SACRAMENTO, Calif (Reuters) - A bill to require California public schools to teach the historical accomplishments of gay men and lesbians passed the state Legislature on Tuesday in what supporters call a first for the nation.
Governor Jerry Brown, a Democrat, has not said publicly whether he supports the bill, which he has 12 days to sign or veto once it reaches his desk later this month. If he takes no action, the measure would become law automatically.
The bill gained final passage from the state Assembly on a vote of 49-25, without a single Republican supporting it. The measure cleared the state Senate in April.
California already requires public schools to teach the contributions made to society by women and by racial and ethnic groups that were historically discriminated against, such as blacks, Latinos and Native Americans.
Supporters of the latest bill said it would simply include gays, lesbians, bisexuals and transgender individuals in that existing requirement, making it part of the curriculum in history and other social studies classes.
Read the rest here.
When I first read this, I thought the legislation was a bit over the top. When it comes to academics, I largely support teaching what only has academic merit and relevance without politicizing it. In that sense, LGBT issues should neither be mandatorily included nor excluded; they should be addressed as is appropriate to the subject matter at hand.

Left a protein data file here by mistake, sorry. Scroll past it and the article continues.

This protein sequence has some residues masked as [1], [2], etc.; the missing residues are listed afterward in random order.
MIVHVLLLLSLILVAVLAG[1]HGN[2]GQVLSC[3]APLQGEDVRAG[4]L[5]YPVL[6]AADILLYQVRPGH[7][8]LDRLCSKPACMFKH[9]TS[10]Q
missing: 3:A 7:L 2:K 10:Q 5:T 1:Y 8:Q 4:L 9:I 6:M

After giving it some thought, however, I realized that I was somewhat off the mark. Many curriculums are weakened, in my opinion, by a tendency to avoid controversial issues. Sex and sexuality is just one such issue. I don't see how you can teach health education, civics, history and the arts without addressing sexuality and sexual orientation. These subjects aren't omitted by mere coincidence; they are actively avoided. Perhaps this legislation will help remedy that situation.
I don't think this is just about doing a chapter on American lgbt civil rights, making Roman and Greek cultural studies accurate, or adding to the curriculum on Weimar Germany.
We have to also consider that many important and supporting actors are entirely omitted from history simply because they are not rich, western, christian, land-owning, white, heterosexual, cisgender* males.
Another similar but separate issue is the omission of harmless indicators of sexuality (mentioning a Boston marriage, lifelong "Roommate", or partner) from biographical sketches of respected historical figures. This can influence curricula in all subject areas.
*cisgender=conventionally gendered: male or female
It's all just part of our fiendish gay agenda to bring the US down through a combination of sodomy and public education. Muhahahahahahahaha!